Long-awaited upturn arrives at last
The economy took a great leap forward with the strongest growth in five years during the March quarter with the prospect of a better job market ahead, economists say.
Despite storming growth in the first part of the year, the Reserve Bank is still expected to keep rates on hold till March, rather than making an earlier move. A cut to official interest rates seems off the cards, unless there is an economic meltdown in Europe.
The economy raced up an unexpectedly strong 1.1 per cent in the first three months of the year, mainly as a result of a big boost in food manufacturing, riding on the back of a boomer grass-growing season.
The quarterly number, bigger than expected, was "the upturn we have long been waiting for", Westpac chief economist Dominick Stephens said. "There should be more jobs ahead, and in time, stronger wage growth".
But other economists said unemployment was unlikely to drop from 6.7 per cent now to below 6 per cent till the Canterbury rebuild picked up steam next year.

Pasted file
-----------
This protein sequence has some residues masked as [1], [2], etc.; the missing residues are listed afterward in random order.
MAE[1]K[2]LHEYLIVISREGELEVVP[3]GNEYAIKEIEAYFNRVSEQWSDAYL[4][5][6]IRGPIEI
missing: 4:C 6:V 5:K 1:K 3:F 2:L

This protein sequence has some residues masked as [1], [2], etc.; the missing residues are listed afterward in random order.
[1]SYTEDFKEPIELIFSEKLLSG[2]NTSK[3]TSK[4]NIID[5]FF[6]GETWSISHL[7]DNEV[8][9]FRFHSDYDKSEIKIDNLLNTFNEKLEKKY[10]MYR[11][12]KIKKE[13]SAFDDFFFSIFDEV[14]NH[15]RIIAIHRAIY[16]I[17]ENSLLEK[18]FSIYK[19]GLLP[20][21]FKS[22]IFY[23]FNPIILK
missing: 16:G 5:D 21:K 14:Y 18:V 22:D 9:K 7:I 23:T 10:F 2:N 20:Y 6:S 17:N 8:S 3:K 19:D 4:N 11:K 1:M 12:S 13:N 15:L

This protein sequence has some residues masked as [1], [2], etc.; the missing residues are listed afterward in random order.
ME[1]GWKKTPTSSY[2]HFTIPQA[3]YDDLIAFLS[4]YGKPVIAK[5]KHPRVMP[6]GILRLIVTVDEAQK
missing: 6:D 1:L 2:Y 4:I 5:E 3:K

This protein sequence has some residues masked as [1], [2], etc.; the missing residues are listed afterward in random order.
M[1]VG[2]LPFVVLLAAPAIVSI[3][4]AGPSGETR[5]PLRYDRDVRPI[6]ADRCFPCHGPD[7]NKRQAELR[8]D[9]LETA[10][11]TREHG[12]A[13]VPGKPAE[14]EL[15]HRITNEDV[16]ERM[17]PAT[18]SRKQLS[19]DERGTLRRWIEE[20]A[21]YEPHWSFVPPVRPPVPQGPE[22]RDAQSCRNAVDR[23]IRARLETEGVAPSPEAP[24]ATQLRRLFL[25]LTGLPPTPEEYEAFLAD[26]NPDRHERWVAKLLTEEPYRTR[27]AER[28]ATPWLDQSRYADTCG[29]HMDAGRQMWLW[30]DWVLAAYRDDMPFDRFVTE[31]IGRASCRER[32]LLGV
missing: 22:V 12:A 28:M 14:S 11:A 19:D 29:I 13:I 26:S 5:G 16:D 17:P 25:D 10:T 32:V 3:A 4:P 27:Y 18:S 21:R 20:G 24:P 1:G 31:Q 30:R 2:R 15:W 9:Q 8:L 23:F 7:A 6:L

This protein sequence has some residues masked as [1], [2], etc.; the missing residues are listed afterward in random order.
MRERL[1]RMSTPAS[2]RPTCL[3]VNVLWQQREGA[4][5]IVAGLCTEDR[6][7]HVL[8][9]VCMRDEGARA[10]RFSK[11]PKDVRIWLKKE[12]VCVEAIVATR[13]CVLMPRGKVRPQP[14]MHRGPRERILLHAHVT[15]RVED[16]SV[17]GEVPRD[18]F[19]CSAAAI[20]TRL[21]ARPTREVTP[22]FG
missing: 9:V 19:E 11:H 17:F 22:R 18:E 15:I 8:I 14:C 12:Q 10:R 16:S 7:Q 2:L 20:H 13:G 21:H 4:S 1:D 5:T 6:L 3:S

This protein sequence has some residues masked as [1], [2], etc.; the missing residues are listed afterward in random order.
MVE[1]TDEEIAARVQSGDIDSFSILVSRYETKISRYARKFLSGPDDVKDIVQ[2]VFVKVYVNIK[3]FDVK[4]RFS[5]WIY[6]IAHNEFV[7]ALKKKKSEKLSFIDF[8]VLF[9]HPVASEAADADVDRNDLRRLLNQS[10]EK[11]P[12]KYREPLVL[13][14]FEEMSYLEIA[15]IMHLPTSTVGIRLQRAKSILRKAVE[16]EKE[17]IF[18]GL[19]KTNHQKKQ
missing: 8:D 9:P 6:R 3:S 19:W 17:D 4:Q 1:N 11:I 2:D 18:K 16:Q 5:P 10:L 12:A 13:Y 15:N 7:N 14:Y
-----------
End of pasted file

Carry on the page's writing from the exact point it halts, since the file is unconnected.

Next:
The New Zealand dollar immediately jumped about half a US cent back above US80c on the gross domestic product news yesterday, but dipped later ending the day at US79.7c.
The high dollar will be good for consumers, helping to hold down import prices and speed the fall of diving petrol prices, but will also make life harder for exporters and tourism operators.
Stephens said they had long expected that growth would be reasonably robust this year.
And stronger growth was usually followed by falling unemployment, presently sitting at 6.7 per cent.
Though large job cuts were announced by Corrections and Beaurepaires yesterday, there were thousands of people being hired for the Christchurch rebuild, he said. But as the economy grew and the Canterbury rebuild picked up steam, inflation would rise and the central bank would need to lift interest rates "substantially". The cash rate would rise gradually from 2.5 per cent to about 6 per cent by 2016 as demand boomed during the rebuild.
ANZ Bank senior economist Mark Smith said the March quarter showed the economy had a "pleasing" momentum at the start of the year, but it was partly a bounceback from recent lows.
Taranaki Daily News